Custom shaders

The initial render pipeline in Paddlers was mostly a copy from quicksilver, which supports the drawing of images and geometric shapes. The flowing water in my game has simply been represented by a sliding texture that I sketched in Inkscape. (Which looked terrible.) Now I added support to fill any geometric shape not only with colors or images, but also with a custom shader. Using the same texture but a different fragment shader, I now have rendered water that I like much better.

Image: Animated water

fn draw(&mut self, state: &mut Self::State, display: &mut DisplayArea, timestamp: f64) {
        let water_shader = &state.shaders.water;
            &UniformValue::F32((timestamp / 1000.0) as f32),
        let water_area = Rectangle::new((0.0, TOWN_TILE_S * TOWN_LANE_Y as f32), (TOWN_TILE_S * TOWN_X as f32, TOWN_TILE_S));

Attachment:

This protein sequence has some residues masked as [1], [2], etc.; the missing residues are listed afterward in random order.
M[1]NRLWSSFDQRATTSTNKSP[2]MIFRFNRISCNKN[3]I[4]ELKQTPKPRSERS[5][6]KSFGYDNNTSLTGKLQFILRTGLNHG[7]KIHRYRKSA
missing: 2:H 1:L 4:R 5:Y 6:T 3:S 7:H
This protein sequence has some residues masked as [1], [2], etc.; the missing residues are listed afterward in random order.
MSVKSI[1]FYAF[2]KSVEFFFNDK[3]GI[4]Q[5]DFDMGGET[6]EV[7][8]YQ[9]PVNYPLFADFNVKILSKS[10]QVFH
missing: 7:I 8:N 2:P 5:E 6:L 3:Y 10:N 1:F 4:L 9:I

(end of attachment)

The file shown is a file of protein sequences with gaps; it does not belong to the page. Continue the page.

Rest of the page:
display.draw(&water_area, water_shader);

The code snippet above shows how the shader is used in Paddlers to fill the area that is specified for the water. A uniform called Time is specified as well, which the shader can access. (This way the water flow movement can all be computed by the GPU.) (Link to fragment shader used.)

The API to use shaders is a first trial and I will probably iterate on it a couple of times before Paddle will have a 0.1 release. Especially registering shaders is still a bit dubious and I am sure it will change in the future. I am not going to show any code for that right now.

Besides the water, there is also a completely new view in Paddlers 0.2.1 which utilizes the custom shaders: The skill overview page. It has a mysteriously moving background that reminds of water in the dark and smoke at the same time. To see it in action, go and play the demo and unlock one of the skills! :)

Image: Skill overview page inside the game Overview of skills in a new view.

Lyon dependency update (0.13 to 0.17)